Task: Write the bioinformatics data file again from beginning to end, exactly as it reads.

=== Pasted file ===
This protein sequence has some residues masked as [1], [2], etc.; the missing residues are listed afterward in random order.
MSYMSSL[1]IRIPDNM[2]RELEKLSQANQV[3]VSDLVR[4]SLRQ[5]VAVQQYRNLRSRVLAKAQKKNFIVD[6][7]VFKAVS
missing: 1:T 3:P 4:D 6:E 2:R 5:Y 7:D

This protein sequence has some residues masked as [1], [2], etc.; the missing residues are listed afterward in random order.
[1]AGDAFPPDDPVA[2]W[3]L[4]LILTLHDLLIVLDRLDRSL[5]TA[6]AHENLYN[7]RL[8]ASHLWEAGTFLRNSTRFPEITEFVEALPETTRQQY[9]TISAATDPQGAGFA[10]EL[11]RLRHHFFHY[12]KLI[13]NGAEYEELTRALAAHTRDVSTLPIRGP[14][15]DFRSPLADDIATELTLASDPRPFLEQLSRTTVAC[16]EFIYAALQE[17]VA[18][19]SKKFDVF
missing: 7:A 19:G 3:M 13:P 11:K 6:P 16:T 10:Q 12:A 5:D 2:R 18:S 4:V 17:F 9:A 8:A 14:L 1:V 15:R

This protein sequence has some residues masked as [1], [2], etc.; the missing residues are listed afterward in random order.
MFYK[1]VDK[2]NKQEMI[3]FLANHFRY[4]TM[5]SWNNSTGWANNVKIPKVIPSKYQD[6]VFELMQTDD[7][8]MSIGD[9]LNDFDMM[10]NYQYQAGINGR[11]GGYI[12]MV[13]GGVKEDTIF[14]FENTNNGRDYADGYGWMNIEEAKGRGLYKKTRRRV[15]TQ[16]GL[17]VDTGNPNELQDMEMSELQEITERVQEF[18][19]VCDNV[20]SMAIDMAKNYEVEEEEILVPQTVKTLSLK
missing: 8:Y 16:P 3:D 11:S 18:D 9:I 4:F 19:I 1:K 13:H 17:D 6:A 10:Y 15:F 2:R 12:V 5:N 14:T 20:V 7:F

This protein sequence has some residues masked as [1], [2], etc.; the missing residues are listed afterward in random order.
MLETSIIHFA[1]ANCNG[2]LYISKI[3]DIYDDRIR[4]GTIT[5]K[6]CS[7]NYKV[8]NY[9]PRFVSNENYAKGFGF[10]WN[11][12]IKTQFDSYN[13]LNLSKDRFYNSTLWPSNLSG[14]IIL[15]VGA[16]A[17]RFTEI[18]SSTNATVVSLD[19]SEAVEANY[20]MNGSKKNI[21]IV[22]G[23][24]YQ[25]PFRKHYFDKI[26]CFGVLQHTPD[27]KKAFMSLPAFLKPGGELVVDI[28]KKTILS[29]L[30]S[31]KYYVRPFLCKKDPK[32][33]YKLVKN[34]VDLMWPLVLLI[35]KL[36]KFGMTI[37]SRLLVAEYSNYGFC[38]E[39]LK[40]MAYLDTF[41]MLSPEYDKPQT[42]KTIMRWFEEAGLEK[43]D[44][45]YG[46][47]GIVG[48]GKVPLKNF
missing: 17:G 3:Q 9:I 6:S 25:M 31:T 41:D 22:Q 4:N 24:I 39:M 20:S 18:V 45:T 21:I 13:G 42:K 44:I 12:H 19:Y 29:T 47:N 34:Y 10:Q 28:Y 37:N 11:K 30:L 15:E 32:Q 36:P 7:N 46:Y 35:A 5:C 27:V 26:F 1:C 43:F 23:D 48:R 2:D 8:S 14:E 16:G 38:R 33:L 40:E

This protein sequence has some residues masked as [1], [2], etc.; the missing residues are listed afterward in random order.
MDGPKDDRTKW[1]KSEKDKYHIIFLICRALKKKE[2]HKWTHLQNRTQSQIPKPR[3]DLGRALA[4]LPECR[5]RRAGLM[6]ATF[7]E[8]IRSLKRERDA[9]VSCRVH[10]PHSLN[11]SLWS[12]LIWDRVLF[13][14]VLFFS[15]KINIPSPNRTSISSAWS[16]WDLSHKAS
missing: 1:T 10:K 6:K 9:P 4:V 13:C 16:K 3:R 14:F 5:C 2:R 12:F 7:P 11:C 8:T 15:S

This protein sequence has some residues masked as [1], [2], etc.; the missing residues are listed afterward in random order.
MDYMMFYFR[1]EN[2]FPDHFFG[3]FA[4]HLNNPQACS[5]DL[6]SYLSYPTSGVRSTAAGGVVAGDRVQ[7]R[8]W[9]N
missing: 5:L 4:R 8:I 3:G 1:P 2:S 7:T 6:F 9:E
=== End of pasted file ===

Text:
This protein sequence has some residues masked as [1], [2], etc.; the missing residues are listed afterward in random order.
MSYMSSL[1]IRIPDNM[2]RELEKLSQANQV[3]VSDLVR[4]SLRQ[5]VAVQQYRNLRSRVLAKAQKKNFIVD[6][7]VFKAVS
missing: 1:T 3:P 4:D 6:E 2:R 5:Y 7:D

This protein sequence has some residues masked as [1], [2], etc.; the missing residues are listed afterward in random order.
[1]AGDAFPPDDPVA[2]W[3]L[4]LILTLHDLLIVLDRLDRSL[5]TA[6]AHENLYN[7]RL[8]ASHLWEAGTFLRNSTRFPEITEFVEALPETTRQQY[9]TISAATDPQGAGFA[10]EL[11]RLRHHFFHY[12]KLI[13]NGAEYEELTRALAAHTRDVSTLPIRGP[14][15]DFRSPLADDIATELTLASDPRPFLEQLSRTTVAC[16]EFIYAALQE[17]VA[18][19]SKKFDVF
missing: 7:A 19:G 3:M 13:P 11:K 6:P 16:T 10:Q 12:A 5:D 2:R 18:S 4:V 17:F 9:A 8:A 14:L 1:V 15:R

This protein sequence has some residues masked as [1], [2], etc.; the missing residues are listed afterward in random order.
MFYK[1]VDK[2]NKQEMI[3]FLANHFRY[4]TM[5]SWNNSTGWANNVKIPKVIPSKYQD[6]VFELMQTDD[7][8]MSIGD[9]LNDFDMM[10]NYQYQAGINGR[11]GGYI[12]MV[13]GGVKEDTIF[14]FENTNNGRDYADGYGWMNIEEAKGRGLYKKTRRRV[15]TQ[16]GL[17]VDTGNPNELQDMEMSELQEITERVQEF[18][19]VCDNV[20]SMAIDMAKNYEVEEEEILVPQTVKTLSLK
missing: 8:Y 16:P 3:D 11:S 18:D 9:I 4:F 19:I 1:K 13:H 17:D 6:A 10:Y 15:F 2:R 12:V 5:N 14:T 20:V 7:F

This protein sequence has some residues masked as [1], [2], etc.; the missing residues are listed afterward in random order.
MLETSIIHFA[1]ANCNG[2]LYISKI[3]DIYDDRIR[4]GTIT[5]K[6]CS[7]NYKV[8]NY[9]PRFVSNENYAKGFGF[10]WN[11][12]IKTQFDSYN[13]LNLSKDRFYNSTLWPSNLSG[14]IIL[15]VGA[16]A[17]RFTEI[18]SSTNATVVSLD[19]SEAVEANY[20]MNGSKKNI[21]IV[22]G[23][24]YQ[25]PFRKHYFDKI[26]CFGVLQHTPD[27]KKAFMSLPAFLKPGGELVVDI[28]KKTILS[29]L[30]S[31]KYYVRPFLCKKDPK[32][33]YKLVKN[34]VDLMWPLVLLI[35]KL[36]KFGMTI[37]SRLLVAEYSNYGFC[38]E[39]LK[40]MAYLDTF[41]MLSPEYDKPQT[42]KTIMRWFEEAGLEK[43]D[44][45]YG[46][47]GIVG[48]GKVPLKNF
missing: 17:G 3:Q 9:I 6:S 25:M 31:T 41:D 22:Q 4:N 24:I 39:M 20:S 18:V 45:T 21:I 13:G 42:K 44:I 12:H 19:Y 29:T 47:N 34:Y 10:Q 28:Y 37:N 11:K 30:L 15:E 32:Q 36:P 7:N 46:Y 35:A 5:C 27:V 26:F 1:C 43:F 23:D 48:R 2:D 8:S 14:E 16:G 38:R 33:L 40:E

This protein sequence has some residues masked as [1], [2], etc.; the missing residues are listed afterward in random order.
MDGPKDDRTKW[1]KSEKDKYHIIFLICRALKKKE[2]HKWTHLQNRTQSQIPKPR[3]DLGRALA[4]LPECR[5]RRAGLM[6]ATF[7]E[8]IRSLKRERDA[9]VSCRVH[10]PHSLN[11]SLWS[12]LIWDRVLF[13][14]VLFFS[15]KINIPSPNRTSISSAWS[16]WDLSHKAS
missing: 1:T 10:K 6:K 9:P 4:V 13:C 16:K 3:R 14:F 5:C 2:R 12:F 7:P 11:C 8:T 15:S

This protein sequence has some residues masked as [1], [2], etc.; the missing residues are listed afterward in random order.
MDYMMFYFR[1]EN[2]FPDHFFG[3]FA[4]HLNNPQACS[5]DL[6]SYLSYPTSGVRSTAAGGVVAGDRVQ[7]R[8]W[9]N
missing: 5:L 4:R 8:I 3:G 1:P 2:S 7:T 6:F 9:E